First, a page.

With VR headsets like the Oculus Rift and HTC Vive selling out in minutes and Samsung bundling in its Gear VR with pre-orders for its latest Galaxy smartphones, the virtual reality trend is entering the mainstream.
It was little wonder the marketing community would look to jump on board — travel brands have been using VR videos to show off their destinations to would-be customers, automakers like Volvo can give people a test drive of their vehicles, and airlines are using VR as in-flight entertainment. But it’s probably more surprising that ad tech companies are jumping into VR — who wants to be served with ads when they’re fully immersed in a virtual world?
Late last year, mobile ad network Airpush launched a “virtual reality ad network”: VirtualSky. It claims to be the “first platform of its kind,” allowing advertisers to create ads to serve into more than 4,000 virtual reality apps and games. Its platform plugin is designed for game engines, so VirtualSky is confident its ads will work with every single VR operating system and hardware as it launches.
Right now there are two virtual reality ad formats on offer. There’s a kind of pre-roll, called SponsorAds, which play 5-10 second VR videos when a VR app loads up. Then there are “ExperienceAds,” which act like Interstitials and play full-length 10-30-second commercials in natural breaks during VR content, such as between levels.
Speaking to Business Insider, VirtualSky and AirPush chief marketing officer Cameron Peebles, said the platform has already received a “ridiculous level of interest” from the developer community and that “most major agencies around the world have reached out.”
The first campaigns have already launched, for charities PETA, Stand Up To Cancer, and Charity:Water. VirtualSky also has ads lined up for retailers and “an upcoming blockbuster movie.”
For advertisers, the appeal is clear: In a world where consumers are constantly distracted, experienced in becoming blind to ads, and downloading ad blockers, virtual reality offers a fully-viewable experience. VirtualSky also offers a “HotSpot” measurement capacity where advertisers can tell exactly where on the screen a viewer was looking at and which parts of the VR video they chose to interact with.
But with VR at this stage in its lifespan — and with VR headsets coming at a hefty price tag initially — the technology is likely to appeal to early adopters. Technology fans make up the largest component of ad blocker users. By entering the market early, VirtualSky risks the irritation of a hugely important user base before the technology even hits mainstream.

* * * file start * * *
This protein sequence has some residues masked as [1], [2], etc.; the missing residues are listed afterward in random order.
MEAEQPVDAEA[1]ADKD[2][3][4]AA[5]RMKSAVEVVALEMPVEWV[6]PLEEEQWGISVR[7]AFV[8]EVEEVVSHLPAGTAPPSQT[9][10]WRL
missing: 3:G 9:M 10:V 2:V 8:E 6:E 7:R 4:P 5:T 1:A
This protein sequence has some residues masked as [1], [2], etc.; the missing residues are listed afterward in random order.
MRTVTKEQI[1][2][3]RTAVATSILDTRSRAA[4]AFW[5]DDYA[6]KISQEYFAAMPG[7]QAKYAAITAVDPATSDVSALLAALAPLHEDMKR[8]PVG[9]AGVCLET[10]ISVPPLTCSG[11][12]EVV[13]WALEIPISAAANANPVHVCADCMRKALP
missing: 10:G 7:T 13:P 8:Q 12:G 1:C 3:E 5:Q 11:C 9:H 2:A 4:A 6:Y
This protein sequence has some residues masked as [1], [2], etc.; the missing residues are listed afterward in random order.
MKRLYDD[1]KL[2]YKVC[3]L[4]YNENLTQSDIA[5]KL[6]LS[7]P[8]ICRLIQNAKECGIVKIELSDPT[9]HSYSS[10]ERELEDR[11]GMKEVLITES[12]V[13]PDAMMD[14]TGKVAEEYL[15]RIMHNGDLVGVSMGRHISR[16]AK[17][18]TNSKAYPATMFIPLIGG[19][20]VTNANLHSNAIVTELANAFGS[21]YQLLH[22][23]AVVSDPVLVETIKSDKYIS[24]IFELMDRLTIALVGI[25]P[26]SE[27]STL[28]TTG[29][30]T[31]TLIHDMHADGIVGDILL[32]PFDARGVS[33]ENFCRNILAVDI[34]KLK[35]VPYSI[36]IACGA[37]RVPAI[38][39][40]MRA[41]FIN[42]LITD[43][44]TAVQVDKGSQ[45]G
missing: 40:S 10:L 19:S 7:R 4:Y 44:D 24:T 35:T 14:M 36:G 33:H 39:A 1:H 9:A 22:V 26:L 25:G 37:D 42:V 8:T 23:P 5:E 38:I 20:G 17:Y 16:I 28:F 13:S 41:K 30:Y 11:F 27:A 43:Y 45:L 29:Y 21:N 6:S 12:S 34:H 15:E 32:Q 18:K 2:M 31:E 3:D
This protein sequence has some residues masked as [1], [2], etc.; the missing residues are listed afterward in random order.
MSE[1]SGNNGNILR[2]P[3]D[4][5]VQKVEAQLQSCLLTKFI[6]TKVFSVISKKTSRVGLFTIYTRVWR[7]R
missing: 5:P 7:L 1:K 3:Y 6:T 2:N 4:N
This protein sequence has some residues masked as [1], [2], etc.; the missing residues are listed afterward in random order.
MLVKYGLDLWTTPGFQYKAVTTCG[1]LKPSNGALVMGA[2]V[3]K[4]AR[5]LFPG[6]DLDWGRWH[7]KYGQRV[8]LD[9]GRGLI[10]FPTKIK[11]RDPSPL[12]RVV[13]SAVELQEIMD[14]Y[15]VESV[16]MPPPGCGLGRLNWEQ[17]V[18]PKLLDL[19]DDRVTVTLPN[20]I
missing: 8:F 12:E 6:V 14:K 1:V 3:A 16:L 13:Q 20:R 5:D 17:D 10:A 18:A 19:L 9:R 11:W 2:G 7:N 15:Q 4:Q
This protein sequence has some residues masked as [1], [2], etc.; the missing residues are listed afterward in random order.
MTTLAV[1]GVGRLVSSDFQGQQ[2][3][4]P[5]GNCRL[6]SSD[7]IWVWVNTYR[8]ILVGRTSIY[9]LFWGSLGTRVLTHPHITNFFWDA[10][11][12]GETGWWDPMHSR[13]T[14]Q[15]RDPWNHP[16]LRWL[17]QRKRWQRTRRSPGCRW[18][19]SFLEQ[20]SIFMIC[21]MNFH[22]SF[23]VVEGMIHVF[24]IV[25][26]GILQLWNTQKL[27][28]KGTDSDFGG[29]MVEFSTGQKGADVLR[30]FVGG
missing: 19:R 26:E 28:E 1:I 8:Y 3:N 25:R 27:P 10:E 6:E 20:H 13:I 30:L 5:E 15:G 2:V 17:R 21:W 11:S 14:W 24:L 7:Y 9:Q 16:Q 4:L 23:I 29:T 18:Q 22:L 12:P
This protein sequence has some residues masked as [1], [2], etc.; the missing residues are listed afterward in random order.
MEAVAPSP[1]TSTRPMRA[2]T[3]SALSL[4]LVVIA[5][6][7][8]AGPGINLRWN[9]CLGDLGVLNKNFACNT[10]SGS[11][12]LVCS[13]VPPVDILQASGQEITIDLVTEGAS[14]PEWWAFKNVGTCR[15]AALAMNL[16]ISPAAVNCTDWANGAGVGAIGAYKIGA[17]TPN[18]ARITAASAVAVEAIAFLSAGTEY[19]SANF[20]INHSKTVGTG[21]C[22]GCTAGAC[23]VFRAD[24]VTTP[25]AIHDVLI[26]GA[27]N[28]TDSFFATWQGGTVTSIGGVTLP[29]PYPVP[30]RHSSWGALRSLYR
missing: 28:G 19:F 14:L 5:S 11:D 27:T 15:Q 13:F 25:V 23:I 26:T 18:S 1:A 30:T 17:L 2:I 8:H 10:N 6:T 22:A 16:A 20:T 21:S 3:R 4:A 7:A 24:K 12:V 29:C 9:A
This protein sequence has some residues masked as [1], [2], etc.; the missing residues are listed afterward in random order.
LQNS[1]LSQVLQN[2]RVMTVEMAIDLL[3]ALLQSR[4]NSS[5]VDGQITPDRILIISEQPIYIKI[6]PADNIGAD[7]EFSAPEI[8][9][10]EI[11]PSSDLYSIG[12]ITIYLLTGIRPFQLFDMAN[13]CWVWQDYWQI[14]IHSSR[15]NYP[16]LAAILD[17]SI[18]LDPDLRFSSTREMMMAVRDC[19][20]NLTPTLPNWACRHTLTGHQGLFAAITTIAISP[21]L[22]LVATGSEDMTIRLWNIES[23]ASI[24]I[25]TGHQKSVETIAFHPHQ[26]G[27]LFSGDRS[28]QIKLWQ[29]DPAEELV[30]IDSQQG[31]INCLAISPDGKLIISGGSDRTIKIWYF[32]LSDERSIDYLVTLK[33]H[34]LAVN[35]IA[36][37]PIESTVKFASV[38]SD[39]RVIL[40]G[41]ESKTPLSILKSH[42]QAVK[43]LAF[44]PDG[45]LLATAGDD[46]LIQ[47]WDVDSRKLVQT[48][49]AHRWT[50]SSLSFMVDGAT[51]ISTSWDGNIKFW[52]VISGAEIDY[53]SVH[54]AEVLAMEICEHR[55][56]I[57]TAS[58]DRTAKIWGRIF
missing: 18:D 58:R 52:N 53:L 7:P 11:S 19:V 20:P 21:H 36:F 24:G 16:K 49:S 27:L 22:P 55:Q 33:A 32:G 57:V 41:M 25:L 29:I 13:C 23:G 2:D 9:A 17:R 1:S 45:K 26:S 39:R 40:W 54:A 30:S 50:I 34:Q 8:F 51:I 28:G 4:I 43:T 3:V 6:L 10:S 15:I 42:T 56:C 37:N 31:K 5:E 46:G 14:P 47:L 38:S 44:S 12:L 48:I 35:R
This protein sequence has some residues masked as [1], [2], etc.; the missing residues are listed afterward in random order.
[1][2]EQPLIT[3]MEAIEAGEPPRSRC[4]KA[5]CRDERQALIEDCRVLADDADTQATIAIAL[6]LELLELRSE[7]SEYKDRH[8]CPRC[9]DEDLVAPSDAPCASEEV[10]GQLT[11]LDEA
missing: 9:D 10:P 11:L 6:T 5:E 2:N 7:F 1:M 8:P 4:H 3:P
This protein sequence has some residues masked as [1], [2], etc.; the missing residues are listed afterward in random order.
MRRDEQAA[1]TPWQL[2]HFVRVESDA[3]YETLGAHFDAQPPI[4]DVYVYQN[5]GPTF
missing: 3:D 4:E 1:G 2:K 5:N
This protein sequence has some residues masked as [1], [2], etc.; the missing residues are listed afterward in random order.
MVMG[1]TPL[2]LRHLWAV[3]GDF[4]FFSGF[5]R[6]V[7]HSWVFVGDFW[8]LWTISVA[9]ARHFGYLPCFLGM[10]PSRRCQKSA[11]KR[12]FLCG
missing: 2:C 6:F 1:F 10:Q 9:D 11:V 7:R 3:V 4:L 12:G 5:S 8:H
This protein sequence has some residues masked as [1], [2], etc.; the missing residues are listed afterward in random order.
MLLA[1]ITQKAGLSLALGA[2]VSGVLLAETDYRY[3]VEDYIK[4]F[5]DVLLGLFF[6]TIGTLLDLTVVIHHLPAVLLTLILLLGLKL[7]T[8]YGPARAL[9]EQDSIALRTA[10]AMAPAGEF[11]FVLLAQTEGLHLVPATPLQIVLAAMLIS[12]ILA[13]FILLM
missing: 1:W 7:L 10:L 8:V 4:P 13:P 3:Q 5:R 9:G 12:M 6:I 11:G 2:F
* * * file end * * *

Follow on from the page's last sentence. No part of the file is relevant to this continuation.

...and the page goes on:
The dawn of a virtual reality ad blocker?
Jason Kint, CEO of digital publishing trade organisation Digital Content Next, told Business Insider: “[It] makes sense that vultures are circling this new creative — and potentially lucrative — landscape. Regardless, I would stay 100% focused on building consumer value first. I don’t know what a virtual reality ad blocker looks like but I would prefer not to find out.”
Peebles thinks it won’t be long before there’s a virtual reality ad blocker, but says VirtualSky is going out of its way not to disrupt consumers’ VR experiences. You won’t find a VirtualSky ad in a big money VR title like “EVE: Valkyrie,” for example. Instead it will focus on free-to-play apps.
VirtualSky also wants to offer as much creative counsel as possible to clients and, for that reason, the company isn’t offering self-service ad placements to begin with.
Peebles said: “Virtual reality does have the ability to create an unpleasant experience like making someone feel sick, or having too much content close to the face, so we need to police this.”
That could change further down the line, but it will be important for the industry to set standards — on areas such as the size, length, and shape of ad units — before virtual reality becomes programmatic, Peebles added.
For now, VirtualSky is charging advertisers on a CPM (cost per mille/thousand) basis at prices “close to but lower than broadcast [TV] pricing,” according to Peebles. In addition to its HotSpot data, VirtualSky will also offer data on completed views and whether the viewer opted to click through to the advertiser’s website (it’s also offering a VR browser to enable this) or download their app. Soon it wants to add a “buy this” capability too.
Peebles said: “We have reached a tipping point of momentum. Every KPI we had for adoption — look at the Samsung Gear selling out on Amazon and Best Buy, or Oculus — has been exceeded. We have learned a lot about this space but we have to be careful not to buy our own BS.”
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